So not a ‘Girl’

A likeminded friend told me I should blog about being so not a “girl.” It takes an “un-girl” to know one, so here goes.

Let’s get something straight right away: I am stereotypically girly in many ways. I love pedicures. I hate spiders. Hallmark commercials make me cry. And I have been an on-again, off-again fan of “General Hospital” since I was 5.

But here are some of the things that make me an “un-girl”:

  1. I hate talking on the phone — to the point where it’s almost a phobia. I will do just about anything to avoid picking up the phone. I am the queen of call screening. Text me, email me, but please don’t call me (unless it’s an emergency, of course).
  2. I don’t “play dumb” to make men (or anyone) feel smarter, and I think doing so is offensive and borderline reprehensible. This doesn’t always win me a lot of points.
  3. I have opinions. Lots of them. And I’m not afraid to share them.
  4. I don’t feel the need to compete with other people. I never have. I am genuinely happy when good things happen to anyone, male or female. If someone I know accomplishes something, I am right there, cheering her on.
  5. I don’t try to make myself look better by knocking other people down. This, coupled with the fact that I speak my mind, is one of the primary reasons I’ve never lasted long in a clique. I believe in being honest but not hurtful. And, for god’s sake, if you have something to say, say it to the person’s face, not behind her back.
  6. I don’t get jealous when my friends make new friends or spend time with other friends. This goes back to the non-competitive thing. If you love your friend, why would you be angry at her for spending time with someone else whose company she enjoys?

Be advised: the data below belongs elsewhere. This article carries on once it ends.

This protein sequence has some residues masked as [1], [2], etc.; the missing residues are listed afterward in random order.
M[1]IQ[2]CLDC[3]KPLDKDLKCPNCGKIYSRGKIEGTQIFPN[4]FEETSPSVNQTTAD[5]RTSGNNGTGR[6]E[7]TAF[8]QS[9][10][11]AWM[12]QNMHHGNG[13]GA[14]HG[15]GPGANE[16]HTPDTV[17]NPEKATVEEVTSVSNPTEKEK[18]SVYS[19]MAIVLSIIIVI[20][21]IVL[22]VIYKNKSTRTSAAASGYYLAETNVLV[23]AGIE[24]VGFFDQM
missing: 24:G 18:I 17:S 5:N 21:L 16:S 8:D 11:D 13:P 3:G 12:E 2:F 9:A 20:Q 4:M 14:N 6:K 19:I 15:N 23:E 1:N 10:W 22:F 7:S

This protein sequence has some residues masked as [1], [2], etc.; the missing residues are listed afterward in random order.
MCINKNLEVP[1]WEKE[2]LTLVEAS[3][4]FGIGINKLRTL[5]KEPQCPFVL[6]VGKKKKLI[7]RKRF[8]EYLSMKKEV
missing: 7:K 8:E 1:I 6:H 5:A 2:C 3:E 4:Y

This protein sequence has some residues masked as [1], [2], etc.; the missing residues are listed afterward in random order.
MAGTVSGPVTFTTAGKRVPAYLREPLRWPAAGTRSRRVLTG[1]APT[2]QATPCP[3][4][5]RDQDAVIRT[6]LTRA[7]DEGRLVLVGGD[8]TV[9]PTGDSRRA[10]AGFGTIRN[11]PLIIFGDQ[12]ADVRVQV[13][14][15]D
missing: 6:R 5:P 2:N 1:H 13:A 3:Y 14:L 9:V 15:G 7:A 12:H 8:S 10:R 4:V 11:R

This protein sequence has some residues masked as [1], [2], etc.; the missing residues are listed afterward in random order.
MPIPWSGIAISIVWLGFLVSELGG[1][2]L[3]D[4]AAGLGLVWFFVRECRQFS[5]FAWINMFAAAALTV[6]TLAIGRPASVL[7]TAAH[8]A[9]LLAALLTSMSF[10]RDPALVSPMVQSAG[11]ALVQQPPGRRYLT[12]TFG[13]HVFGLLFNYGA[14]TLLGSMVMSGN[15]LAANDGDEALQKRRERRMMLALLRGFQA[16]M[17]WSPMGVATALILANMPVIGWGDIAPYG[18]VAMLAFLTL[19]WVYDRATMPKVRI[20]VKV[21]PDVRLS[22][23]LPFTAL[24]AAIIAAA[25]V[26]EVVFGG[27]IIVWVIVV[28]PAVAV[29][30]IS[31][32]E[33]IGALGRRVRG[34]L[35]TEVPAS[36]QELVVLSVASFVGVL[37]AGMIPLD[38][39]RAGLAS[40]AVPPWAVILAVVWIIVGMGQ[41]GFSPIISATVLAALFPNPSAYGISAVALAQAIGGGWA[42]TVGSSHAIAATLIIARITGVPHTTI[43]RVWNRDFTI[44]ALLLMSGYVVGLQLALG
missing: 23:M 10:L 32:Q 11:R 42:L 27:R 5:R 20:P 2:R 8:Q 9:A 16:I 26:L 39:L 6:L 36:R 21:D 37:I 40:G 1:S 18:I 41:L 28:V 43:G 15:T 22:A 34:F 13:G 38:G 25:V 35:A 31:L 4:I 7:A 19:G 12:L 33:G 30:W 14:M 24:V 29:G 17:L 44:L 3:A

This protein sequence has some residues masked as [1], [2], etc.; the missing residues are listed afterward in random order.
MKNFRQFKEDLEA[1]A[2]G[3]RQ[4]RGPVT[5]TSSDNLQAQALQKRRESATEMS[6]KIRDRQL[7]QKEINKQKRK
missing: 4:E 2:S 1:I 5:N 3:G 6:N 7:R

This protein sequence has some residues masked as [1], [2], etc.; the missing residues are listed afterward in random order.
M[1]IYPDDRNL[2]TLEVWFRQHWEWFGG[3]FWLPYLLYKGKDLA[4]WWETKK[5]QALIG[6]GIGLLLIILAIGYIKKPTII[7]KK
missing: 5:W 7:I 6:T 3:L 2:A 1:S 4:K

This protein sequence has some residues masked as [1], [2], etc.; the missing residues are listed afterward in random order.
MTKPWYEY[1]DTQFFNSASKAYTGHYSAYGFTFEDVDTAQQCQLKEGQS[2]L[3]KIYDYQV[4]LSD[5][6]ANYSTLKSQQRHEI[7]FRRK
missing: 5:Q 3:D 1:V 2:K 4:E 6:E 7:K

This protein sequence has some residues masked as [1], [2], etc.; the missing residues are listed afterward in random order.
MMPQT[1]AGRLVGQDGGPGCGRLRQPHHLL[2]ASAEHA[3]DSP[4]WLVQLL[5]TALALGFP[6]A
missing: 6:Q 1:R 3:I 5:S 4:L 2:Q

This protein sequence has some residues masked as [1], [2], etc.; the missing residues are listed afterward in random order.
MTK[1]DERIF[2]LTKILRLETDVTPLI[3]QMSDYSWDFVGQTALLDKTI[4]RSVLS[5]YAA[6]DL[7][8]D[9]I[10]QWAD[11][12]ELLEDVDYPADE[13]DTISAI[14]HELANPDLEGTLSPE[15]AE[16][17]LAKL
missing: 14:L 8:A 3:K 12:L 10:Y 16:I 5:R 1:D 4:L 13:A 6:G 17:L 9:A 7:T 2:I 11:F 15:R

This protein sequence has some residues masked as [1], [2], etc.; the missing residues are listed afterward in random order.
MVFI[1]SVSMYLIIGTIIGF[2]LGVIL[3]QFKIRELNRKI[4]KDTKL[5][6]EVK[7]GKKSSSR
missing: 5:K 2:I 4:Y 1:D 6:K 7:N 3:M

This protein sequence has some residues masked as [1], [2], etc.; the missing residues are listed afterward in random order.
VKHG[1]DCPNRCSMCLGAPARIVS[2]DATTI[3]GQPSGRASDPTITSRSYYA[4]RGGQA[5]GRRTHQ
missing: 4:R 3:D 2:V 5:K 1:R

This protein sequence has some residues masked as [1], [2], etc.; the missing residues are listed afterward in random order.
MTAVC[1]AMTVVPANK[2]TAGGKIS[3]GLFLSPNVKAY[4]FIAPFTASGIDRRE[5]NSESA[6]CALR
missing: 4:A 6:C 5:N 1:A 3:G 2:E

7. I don’t envy other people’s belongings. Period. True happiness comes from almost losing everything and then realizing the things that really matter can’t be taken away.
  8. I’m not big on the whole “girls-only” thing. That’s not to say I don’t like to spend time with my female friends. It’s just that my husband is my go-to person for most things (aside from shopping and mani-pedis). We share a lot of interests and enjoy each other’s company. When we go out or travel, it’s usually together.
  9. On a related note, I don’t “husband bash.” My husband is my best friend, and he makes me happy. Is he perfect? No. Does he almost always leave his socks on the floor? Yes. But after 15 years of marriage, I’ve learned to pick my battles. I’ve also learned that, overall, he’s just not really bash-worthy.
  10. I always, always, always try to see the good in people. Sometimes it’s not easy. But prejudging someone doesn’t work for me. In fact, if Sally So-and-So tells me she can’t stand someone, I will go out of my way to give that person a chance. And I may end up writing off Sally in the process.

It’s not easy being an un-girl. We usually don’t fit in, and we often wouldn’t want to. The good news is that there are a lot of us out there, and we somehow manage to find and appreciate each other. We revel in each other’s victories, and we’ve always got each other’s backs.

Leaving Normal (Well, Detroit)

I left Michigan two months before my 26th birthday. At 18 I had set a deadline for myself of moving away from the Detroit area by 25, and time was running out. So, I did what any reckless 20-something would do: I quit my job, sold my car and moved to Chicago.

Of course it would have made a lot more sense to find a job first, but that didn’t happen as quickly as I would have liked. Plus, if I had waited till the right job came along, I would have missed out on a whole lot of adventures – including brief stints as a telephone operator at Playboy and manager of a Michigan Avenue boutique. At the latter, I learned that (some) women in fur coats with big pocketbooks will buy just about anything labeled “art.” At the former, I learned that (some) men think women dressed as bunnies answer the phone at Playboy’s corporate office, and they behave accordingly.

Also, if I had taken the responsible path, I most likely would not have spent so many evenings exploring the music scene with my partner in crime (a childhood friend who had moved to Chicago before me). During one such outing, I met the man who would eventually become my husband and the father of my two children.

This is the part where my 20-something self would most certainly recoil in terror … or at least shock. Husband? Children? Now, how in the heck did that happen?

Sometimes a wrong turn takes you in exactly the right direction. And that, among other things, is what this blog is about.